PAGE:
Over the past few decades, video game systems have grown in sophistication and capabilities by leaps and bounds. Consoles like the Nintendo Wii, Sony PlayStation 3, and Microsoft Xbox can be found in many U.S. households and are popular among servicemembers, with Internet access and hard drives that rival personal computers.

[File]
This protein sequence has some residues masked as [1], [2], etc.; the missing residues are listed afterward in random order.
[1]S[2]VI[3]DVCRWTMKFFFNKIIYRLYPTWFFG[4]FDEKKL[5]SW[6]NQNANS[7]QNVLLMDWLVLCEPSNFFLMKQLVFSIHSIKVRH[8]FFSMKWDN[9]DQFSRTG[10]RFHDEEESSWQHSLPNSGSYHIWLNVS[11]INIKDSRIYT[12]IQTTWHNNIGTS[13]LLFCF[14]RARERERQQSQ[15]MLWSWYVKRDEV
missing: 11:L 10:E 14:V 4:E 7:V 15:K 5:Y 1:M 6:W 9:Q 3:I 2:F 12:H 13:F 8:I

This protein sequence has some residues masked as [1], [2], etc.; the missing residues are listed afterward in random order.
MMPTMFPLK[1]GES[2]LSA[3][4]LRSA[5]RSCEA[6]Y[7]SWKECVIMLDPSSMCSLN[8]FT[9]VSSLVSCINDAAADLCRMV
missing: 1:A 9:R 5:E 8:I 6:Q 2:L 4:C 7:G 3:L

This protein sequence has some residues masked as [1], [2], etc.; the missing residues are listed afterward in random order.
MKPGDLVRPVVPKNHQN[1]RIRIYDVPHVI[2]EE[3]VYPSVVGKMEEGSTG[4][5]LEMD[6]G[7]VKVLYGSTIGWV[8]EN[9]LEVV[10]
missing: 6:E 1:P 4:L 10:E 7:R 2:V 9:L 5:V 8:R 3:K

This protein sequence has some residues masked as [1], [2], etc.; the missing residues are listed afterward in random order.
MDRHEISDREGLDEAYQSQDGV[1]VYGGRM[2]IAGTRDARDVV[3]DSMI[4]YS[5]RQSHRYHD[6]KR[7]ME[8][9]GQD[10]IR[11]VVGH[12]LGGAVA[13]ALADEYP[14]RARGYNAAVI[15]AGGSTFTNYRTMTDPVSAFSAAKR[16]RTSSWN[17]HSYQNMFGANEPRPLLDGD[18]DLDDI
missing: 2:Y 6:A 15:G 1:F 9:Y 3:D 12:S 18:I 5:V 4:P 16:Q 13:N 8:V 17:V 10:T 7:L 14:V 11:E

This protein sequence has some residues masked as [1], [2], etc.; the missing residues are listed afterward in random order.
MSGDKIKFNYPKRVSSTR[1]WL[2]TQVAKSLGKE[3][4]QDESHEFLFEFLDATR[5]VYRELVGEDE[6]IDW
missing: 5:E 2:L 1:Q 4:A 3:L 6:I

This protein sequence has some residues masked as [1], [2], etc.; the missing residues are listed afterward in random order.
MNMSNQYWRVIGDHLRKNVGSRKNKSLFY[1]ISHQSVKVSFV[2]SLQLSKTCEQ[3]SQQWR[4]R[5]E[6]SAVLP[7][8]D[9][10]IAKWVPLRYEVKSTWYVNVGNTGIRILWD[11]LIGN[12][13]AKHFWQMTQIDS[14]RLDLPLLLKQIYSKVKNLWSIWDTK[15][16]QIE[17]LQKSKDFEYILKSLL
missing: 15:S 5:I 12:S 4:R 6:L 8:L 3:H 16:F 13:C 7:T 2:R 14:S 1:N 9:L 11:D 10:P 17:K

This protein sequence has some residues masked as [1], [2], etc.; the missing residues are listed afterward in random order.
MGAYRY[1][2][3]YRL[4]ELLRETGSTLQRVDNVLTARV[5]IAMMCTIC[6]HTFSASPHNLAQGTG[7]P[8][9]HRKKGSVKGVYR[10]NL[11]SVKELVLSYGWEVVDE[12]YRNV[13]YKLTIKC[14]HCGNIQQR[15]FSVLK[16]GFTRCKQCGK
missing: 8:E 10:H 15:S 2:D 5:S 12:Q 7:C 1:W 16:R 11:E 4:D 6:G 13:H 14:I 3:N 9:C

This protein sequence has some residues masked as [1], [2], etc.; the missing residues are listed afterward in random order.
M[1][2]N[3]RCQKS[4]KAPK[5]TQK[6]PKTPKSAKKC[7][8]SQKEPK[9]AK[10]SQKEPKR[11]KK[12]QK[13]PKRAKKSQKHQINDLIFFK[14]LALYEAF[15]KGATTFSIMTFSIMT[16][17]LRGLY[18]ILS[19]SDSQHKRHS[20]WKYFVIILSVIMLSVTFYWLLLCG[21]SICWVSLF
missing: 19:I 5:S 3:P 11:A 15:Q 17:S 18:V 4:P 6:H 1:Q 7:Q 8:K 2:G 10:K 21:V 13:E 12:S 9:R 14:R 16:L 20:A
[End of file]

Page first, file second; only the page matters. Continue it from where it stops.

With these advances, Garfinkel said, the systems have become a playground of illegal activity for criminals. In 2008, law enforcement agencies contacted the DHS’s Science and Technology Directorate and requested help in analyzing gaming systems seized during court-authorized searches, Garfinkel said. While some tools exist to extract data from gaming consoles, the consoles are hard to crack as they are designed with copyright protection systems, he said. Navy and DHS officials declined to comment on whether the gaming consoles of Americans will ever be hacked and monitored. They also declined to comment as to whether the system manufacturers had been approached about this research.
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